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Through Kesey’s use of literary features, his novel helped base an understanding on what society decided to believe is normal. Kesey highlights the significance of the insane and their positive energy. He uses McMurphy as a tool to highlight each patient’s positive side whereas society only searches for the negative. Kesey’s outlook on mental illness is simple; he uses his novel to point this out. His novel shows how the patients in the ward are there because society placed them there. Society labeled these people to be against the norms or conformities, which in return allowed the patients to feel inferior and out of place.
This novel stresses the fact that each person should not be forced into a corner; they should be given rights to live regular lives with other people. Society should not force inferiority complexes on these patients. The fact that most of the patients were voluntary helps prove this point. It shows how society forced them into a completely different and inhumane lifestyle. Another novel that joins this rebellion against society in relation to insanity is The Bell Jar by Sylvia Plath. In this novel, Plath interprets insanity in her own way trying to prove practically the same point as Kesey.
Plath’s use of description, metaphors, and characterization help provide her main point of allowing insanity to merge with reality. The Bell Jar is a novel equipped with descriptions that allow the reader direct access to the main character’s mind. Plath uses an abundant amount of physical descriptions such as the description of Esther’s surroundings at all times to help give examples of how society has forced this woman to think. Esther’s thoughts on life, death, and the world all seem to be reasonable and justifiable thoughts. She is capable of convincing the reader that those thoughts are not insane.
Through the use of descriptions, Plath was able to highlight the unjust life of a 1950s woman. Plath also uses metaphors to highlight the suppression made by society on the women. The title of the book is the major metaphor that best represents Plath’s idea on society’s conformities. The entire novel revolves around the idea of the bell jar and this jar represents how society analyzes and reduces the contents provided in the jar. The jar represents insanity. Esther feels secluded and isolated from the real world when she is labeled as mad.
She feels like she is an airless jar that ruins her perspective of what the real world is. It signifies a buffer that ends the connection between Esther and the real world4. These literary features were all used to highlight Esther’s alienation from the real world. It shows how a young woman from the 1950s was forced to act. Esther wanted to pursue a writing career and is supported completely, but her thoughts begin to change when the fact that she cannot merge her career with being a mother come to place. Esther becomes depressed and her thoughts begin to change on the world.
These individual thoughts begin to accumulate leading to actions that are condemned upon by society. Society expects a lot from Esther such as the idea of her virginity. Esther rebels against the conventional role of virginity with women at that time by embarking on a sexual experience. Esther did not become insane because she believed against the norms of society but rather insanity fell on her. The treatments in both novels are similar in many aspects. At first, the hospitals provide healthy conversations between the patient and a professional psychiatrist.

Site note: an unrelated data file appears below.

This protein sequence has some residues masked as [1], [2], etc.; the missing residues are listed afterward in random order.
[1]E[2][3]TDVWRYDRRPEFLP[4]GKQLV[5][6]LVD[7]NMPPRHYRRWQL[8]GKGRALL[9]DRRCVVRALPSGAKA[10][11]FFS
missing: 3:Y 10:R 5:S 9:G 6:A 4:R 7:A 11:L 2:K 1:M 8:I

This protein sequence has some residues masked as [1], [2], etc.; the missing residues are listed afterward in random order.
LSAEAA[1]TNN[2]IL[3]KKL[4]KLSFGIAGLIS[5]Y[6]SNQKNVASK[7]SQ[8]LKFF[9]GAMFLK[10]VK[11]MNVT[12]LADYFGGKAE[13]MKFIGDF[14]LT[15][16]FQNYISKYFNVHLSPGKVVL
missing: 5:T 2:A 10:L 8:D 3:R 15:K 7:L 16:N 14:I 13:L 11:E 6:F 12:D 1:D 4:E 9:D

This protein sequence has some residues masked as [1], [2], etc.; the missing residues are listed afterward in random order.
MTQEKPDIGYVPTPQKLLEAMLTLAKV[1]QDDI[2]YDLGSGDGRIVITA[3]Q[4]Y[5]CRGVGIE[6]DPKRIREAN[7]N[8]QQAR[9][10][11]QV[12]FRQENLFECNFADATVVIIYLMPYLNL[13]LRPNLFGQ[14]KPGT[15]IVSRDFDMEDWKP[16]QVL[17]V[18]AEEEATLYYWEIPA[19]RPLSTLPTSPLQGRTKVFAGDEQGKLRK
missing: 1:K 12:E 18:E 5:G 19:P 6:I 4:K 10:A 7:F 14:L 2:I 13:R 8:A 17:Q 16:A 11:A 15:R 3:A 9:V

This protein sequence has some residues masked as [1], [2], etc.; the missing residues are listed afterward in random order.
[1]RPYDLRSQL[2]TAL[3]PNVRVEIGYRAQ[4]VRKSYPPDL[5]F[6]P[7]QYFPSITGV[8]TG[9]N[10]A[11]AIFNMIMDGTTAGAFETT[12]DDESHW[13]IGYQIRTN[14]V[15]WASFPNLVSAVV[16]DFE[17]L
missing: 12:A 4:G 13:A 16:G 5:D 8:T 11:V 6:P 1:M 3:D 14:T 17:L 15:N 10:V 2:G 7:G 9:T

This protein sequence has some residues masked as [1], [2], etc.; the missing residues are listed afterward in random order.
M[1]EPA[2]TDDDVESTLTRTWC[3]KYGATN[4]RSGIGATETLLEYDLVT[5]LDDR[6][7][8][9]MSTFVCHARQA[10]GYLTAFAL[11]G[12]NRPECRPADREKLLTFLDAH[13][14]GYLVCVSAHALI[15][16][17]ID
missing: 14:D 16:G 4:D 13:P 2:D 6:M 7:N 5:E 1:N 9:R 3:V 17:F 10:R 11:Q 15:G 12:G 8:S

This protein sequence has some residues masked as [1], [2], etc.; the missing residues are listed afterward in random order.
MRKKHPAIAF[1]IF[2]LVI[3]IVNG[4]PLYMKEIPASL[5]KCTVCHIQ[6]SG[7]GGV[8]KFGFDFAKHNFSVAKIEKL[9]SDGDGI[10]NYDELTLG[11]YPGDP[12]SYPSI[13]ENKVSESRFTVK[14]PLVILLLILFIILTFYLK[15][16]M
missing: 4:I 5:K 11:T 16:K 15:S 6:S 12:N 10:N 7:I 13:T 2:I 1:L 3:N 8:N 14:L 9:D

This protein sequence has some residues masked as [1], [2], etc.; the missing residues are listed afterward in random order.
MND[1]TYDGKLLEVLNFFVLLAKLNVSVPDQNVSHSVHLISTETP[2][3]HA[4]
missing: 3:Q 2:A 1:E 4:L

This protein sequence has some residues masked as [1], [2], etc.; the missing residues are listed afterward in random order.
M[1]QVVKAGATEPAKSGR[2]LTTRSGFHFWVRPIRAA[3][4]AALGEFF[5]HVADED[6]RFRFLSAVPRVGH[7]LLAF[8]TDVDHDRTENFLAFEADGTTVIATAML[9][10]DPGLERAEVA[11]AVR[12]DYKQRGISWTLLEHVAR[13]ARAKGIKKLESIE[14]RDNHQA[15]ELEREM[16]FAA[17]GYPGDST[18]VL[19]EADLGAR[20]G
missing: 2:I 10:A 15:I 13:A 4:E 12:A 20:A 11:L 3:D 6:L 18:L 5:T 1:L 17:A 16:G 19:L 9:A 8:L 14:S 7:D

In both novels, the sense of talking is important because a lot of information is released about society and what they think of it. Another treatment usually done after talk therapy is electroshock therapy. Electroshock therapy was created in 1936 in order to help patients clear their mind5. As years passed, this treatment began to evolve which therefore led to the change of its purpose. In One Flew Over the Cuckoo’s Nest, ECT was used as a form of punishment. Patients were punished for doing anything out of the ordinary.
In The Bell Jar, Esther Greenwood undergoes several electroshock therapy sessions to clear her mind. She continuously states how painful the therapy is and tries to refuse treatment. Her recollections of these treatments show the inhumanity in medical treatments. Another treatment that falls into the controversial category is Lobotomy. It is shown insignificantly in The Bell Jar, one patient briefly converses about it. On the other hand, Lobotomy has a major impact in One Flew Over the Cuckoo’s Nest. The main character undergoes a lobotomy at the end of the novel.
This act completely criticizes the ways of society in relation to medical treatments. Many forms of medical treatments on insanity exist but whether they provide a positive outcome is the main question. Society and mental illness are very closely related in the sense that society creates the separation between sanity and insanity. That separation is miniscule and changes constantly over time. Both of these novels emphasize isolation, suppression, and seclusion forced by society. Society forces these on the ideas that are condemned or not wanted.
These ideas should not force inhumane actions but rather welcome ideas as an advantage to a better society, a more open society. Mental illnesses and treatments are used as major themes in novels to help highlight the negative aspects of what society creates. Through showing the unjust actions forced by society on people, the idea of insanity should evolve from punishment to help.
Word Count: 1,605 1 One Flew Over the Cuckoo’s Nest, by Ken Kesey. 2 Gale, CD-Rom, HS Library. Source 1 3 Gale, CD-Rom, HS Library. Source 1 4 Concise Dictionary of American Literary Biography, 1941-1968; Contemporary Authors, Vols. 17-20.